Mexico City authorities maintained a two-year crackdown on the city’s biggest gang, La Unión Tepito, arresting hundreds and freezing millions of assets as they attempted to destroy the root and branch of the band.
In early May, a group of extortionists apparently belonging to La Unión Tepito were arrested after shaking up businesses in Mexico City’s historic center. Two days earlier, one of the gang’s main operators in the capital had also been arrested.
Such operations have multiplied in recent years. Between January 2020 and early April 2022, nearly 550 members of La Unión Tepito were detained in the capital – nearly five times more than the next local group, according to figures offered by Mexico City’s Citizen Security Secretary Omar García Harfuch, at a press conference on April 25. conference.
The result would have been a dramatic reduction in homicides, among other crimes, as the organization’s top leaders, from plaza bosses and extortionists to financial operators and drug distributors, fell under judicial assault.
SEE ALSO: The inner workings of La Unión Tepito revealed during the Mexico City raid
In February, Harfuch said La Unión Tepito had been irreparably fragmented, saying the targeting of the group and the arrest of its leader in early 2020 meant its remaining cells now operated in isolation, independent of central command.
Since 2020, Mexico’s Financial Intelligence Unit (Unidad de Inteligencia Financiera – UIF) has also frozen about $5.2 million in about 1,500 bank accounts linked to La Unión Tepito, Harfuch told reporters.
Atomization does not mean destruction, however, and media reports suggest that at least five major factions still operate under the banner of La Unión Tepito, deeply involved in microtrafficking, extortion, and theft in most of Mexico City’s largest boroughs. .
InSight Crime Analytics
Since its rise in the late 2000s, La Unión Tepito has never been so systematically targeted by law enforcement as it is today. Still, experts remain divided on what this means for the band’s future. Some believe it will inevitably decline; others, that it will survive and evolve.
“I think the decline is irreversible. We should already be thinking about the possibility of new leadership and the possibility that cells end up being absorbed by other types of organizations,” Jaime López Aranda, a security and justice expert, told InSight Crime. .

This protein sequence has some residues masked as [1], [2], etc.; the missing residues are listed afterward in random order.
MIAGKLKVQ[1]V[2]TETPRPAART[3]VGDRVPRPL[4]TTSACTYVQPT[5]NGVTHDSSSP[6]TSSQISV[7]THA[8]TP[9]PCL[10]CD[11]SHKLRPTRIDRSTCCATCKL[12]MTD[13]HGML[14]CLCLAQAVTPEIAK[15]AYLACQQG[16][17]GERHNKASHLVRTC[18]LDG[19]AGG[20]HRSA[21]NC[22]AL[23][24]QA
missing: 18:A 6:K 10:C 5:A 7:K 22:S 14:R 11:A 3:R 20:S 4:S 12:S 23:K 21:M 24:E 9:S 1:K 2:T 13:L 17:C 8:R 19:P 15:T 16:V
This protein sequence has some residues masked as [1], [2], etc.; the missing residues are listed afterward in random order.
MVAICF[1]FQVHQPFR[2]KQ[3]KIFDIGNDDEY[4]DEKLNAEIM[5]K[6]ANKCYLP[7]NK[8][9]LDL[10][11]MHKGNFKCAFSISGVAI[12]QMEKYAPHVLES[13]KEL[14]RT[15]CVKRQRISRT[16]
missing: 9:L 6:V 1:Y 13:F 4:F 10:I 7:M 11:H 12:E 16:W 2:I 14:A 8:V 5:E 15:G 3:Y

Besides the fact that many such rival organizations have a presence in the capital, including the powerful Jalisco Cartel, the localized nature of rent extortion and microtrafficking on which La Unión Tepito depends makes it vulnerable to atomization, according to Lopez Aranda.
“There’s a general pattern in the kind of activities they engage in, that if you take out some leadership structures, the remaining cells don’t regroup,” he said.
SEE ALSO: Profile of La Unión Tepito
On the other side, however, there are those who argue that while the authorities are not exaggerating the impact of the crackdown on La Unión Tepito, its loss of centralized leadership is not an existential threat. One such individual is Antonio Nieto, a crime journalist and author of a book on La Unión Tepito.
“Omar García Harfuch said it is not a unified organization [anymore]. He’s right, of course…[but] in general it always worked that way, as cells that had a purpose and an area of influence,” he told InSight Crime.
In fact, according to Nieto, the speed of expansion of La Unión Tepito before 2020 was such that the authorities did not destroy the group but merely slowed its progress. For now, its dominant cells do not fight each other and can effectively fend off the advance of local rivals, like the growing gang of Lenin Canchola, and encroaching criminal organizations, like the Jalisco and Sinaloa Cartels.
“In the long term, it is possible that other criminal groups or a cartel will take over,” Nieto said, but “whatever happens, whoever they arrest, for at least two, three or four years, we will continue to say that La Unión is Mexico City’s dominant group”.
Was this content helpful to you?
We want to maintain the largest database on organized crime in Latin America, but to do this we need resources.
MAKE A DONATION
What are your thoughts? Click here to send your comments to InSight Crime.
We encourage readers to copy and distribute our work for non-commercial purposes, with attribution to InSight Crime in the byline and links to the original at the top and bottom of the article. See the Creative Commons website for more details on how to share our work, and please email us if you use an article.